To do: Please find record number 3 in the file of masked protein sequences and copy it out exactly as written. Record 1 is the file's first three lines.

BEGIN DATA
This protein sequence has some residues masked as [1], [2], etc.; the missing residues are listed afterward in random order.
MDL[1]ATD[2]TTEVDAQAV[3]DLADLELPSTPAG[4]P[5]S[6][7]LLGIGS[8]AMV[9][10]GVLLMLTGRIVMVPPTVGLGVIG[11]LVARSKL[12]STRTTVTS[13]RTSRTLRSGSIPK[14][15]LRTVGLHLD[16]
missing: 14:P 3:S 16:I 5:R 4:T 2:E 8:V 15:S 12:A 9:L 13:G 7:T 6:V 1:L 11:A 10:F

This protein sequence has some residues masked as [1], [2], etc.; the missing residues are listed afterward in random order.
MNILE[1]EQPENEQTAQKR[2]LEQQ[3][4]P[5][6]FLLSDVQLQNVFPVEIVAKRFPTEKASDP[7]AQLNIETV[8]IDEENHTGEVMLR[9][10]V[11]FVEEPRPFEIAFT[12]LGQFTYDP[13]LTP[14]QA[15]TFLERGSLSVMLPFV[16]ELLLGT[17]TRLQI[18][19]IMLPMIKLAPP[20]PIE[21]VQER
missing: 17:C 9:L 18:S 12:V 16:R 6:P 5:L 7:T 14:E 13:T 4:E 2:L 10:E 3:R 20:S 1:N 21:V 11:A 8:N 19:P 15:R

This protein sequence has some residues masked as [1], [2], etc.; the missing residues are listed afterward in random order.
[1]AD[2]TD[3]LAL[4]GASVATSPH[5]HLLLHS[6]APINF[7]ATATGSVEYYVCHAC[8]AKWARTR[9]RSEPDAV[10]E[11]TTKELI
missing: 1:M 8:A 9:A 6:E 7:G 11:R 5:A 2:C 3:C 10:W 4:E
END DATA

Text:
This protein sequence has some residues masked as [1], [2], etc.; the missing residues are listed afterward in random order.
[1]AD[2]TD[3]LAL[4]GASVATSPH[5]HLLLHS[6]APINF[7]ATATGSVEYYVCHAC[8]AKWARTR[9]RSEPDAV[10]E[11]TTKELI
missing: 1:M 8:A 9:A 6:E 7:G 11:R 5:A 2:C 3:C 10:W 4:E